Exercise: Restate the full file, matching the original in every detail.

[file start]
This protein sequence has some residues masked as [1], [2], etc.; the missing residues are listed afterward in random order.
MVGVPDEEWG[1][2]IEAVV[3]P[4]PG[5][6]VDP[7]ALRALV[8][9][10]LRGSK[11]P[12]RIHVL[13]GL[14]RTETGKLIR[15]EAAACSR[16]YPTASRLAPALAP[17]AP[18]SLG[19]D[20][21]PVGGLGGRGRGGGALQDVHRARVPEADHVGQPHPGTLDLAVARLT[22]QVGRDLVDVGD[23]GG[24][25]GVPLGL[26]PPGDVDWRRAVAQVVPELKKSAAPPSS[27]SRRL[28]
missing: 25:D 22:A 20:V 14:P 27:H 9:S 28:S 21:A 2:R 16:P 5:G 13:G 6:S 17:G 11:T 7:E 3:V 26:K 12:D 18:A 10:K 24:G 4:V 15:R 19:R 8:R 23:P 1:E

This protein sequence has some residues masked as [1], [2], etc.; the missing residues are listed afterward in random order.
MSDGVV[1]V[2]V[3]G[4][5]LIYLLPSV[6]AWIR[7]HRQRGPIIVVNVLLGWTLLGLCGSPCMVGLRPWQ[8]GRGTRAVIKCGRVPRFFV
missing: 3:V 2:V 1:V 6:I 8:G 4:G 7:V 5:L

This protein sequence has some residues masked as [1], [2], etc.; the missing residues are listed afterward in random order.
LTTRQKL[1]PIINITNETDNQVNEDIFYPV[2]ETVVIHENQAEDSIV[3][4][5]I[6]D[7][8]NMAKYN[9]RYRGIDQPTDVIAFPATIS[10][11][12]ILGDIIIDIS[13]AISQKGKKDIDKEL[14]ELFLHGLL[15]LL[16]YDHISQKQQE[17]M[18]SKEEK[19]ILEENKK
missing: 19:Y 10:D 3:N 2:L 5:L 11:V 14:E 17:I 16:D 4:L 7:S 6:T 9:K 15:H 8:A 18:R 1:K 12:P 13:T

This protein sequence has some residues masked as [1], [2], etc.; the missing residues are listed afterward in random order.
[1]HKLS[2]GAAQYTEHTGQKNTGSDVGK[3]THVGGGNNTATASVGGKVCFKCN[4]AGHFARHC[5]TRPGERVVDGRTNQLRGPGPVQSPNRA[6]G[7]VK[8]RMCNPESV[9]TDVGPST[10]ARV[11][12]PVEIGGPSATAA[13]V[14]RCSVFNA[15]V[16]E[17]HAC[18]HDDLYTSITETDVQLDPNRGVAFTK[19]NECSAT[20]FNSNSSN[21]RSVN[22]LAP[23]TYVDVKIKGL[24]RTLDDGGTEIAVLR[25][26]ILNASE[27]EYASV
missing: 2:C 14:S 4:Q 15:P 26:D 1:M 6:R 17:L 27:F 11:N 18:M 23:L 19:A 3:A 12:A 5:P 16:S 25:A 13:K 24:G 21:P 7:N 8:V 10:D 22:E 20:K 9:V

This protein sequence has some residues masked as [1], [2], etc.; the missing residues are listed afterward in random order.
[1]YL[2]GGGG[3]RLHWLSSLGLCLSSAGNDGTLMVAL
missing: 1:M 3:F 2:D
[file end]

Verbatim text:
This protein sequence has some residues masked as [1], [2], etc.; the missing residues are listed afterward in random order.
MVGVPDEEWG[1][2]IEAVV[3]P[4]PG[5][6]VDP[7]ALRALV[8][9][10]LRGSK[11]P[12]RIHVL[13]GL[14]RTETGKLIR[15]EAAACSR[16]YPTASRLAPALAP[17]AP[18]SLG[19]D[20][21]PVGGLGGRGRGGGALQDVHRARVPEADHVGQPHPGTLDLAVARLT[22]QVGRDLVDVGD[23]GG[24][25]GVPLGL[26]PPGDVDWRRAVAQVVPELKKSAAPPSS[27]SRRL[28]
missing: 25:D 22:A 20:V 14:P 27:H 9:S 28:S 21:A 2:R 16:P 5:G 13:G 6:S 17:G 11:T 7:E 3:V 26:K 12:D 18:A 10:K 24:G 4:V 15:R 19:R 8:R 23:P 1:E

This protein sequence has some residues masked as [1], [2], etc.; the missing residues are listed afterward in random order.
MSDGVV[1]V[2]V[3]G[4][5]LIYLLPSV[6]AWIR[7]HRQRGPIIVVNVLLGWTLLGLCGSPCMVGLRPWQ[8]GRGTRAVIKCGRVPRFFV
missing: 3:V 2:V 1:V 6:I 8:G 4:G 7:V 5:L

This protein sequence has some residues masked as [1], [2], etc.; the missing residues are listed afterward in random order.
LTTRQKL[1]PIINITNETDNQVNEDIFYPV[2]ETVVIHENQAEDSIV[3][4][5]I[6]D[7][8]NMAKYN[9]RYRGIDQPTDVIAFPATIS[10][11][12]ILGDIIIDIS[13]AISQKGKKDIDKEL[14]ELFLHGLL[15]LL[16]YDHISQKQQE[17]M[18]SKEEK[19]ILEENKK
missing: 19:Y 10:D 3:N 2:L 5:L 11:V 14:E 17:I 16:D 4:L 7:S 6:T 9:K 15:H 8:A 18:R 1:K 12:P 13:T

This protein sequence has some residues masked as [1], [2], etc.; the missing residues are listed afterward in random order.
[1]HKLS[2]GAAQYTEHTGQKNTGSDVGK[3]THVGGGNNTATASVGGKVCFKCN[4]AGHFARHC[5]TRPGERVVDGRTNQLRGPGPVQSPNRA[6]G[7]VK[8]RMCNPESV[9]TDVGPST[10]ARV[11][12]PVEIGGPSATAA[13]V[14]RCSVFNA[15]V[16]E[17]HAC[18]HDDLYTSITETDVQLDPNRGVAFTK[19]NECSAT[20]FNSNSSN[21]RSVN[22]LAP[23]TYVDVKIKGL[24]RTLDDGGTEIAVLR[25][26]ILNASE[27]EYASV
missing: 2:C 14:S 4:Q 15:P 26:D 1:M 6:R 17:L 27:F 11:N 18:M 23:L 19:A 3:A 12:A 5:P 16:S 25:A 13:K 24:G 21:P 7:N 8:V 10:D 22:E 20:K 9:V

This protein sequence has some residues masked as [1], [2], etc.; the missing residues are listed afterward in random order.
[1]YL[2]GGGG[3]RLHWLSSLGLCLSSAGNDGTLMVAL
missing: 1:M 3:F 2:D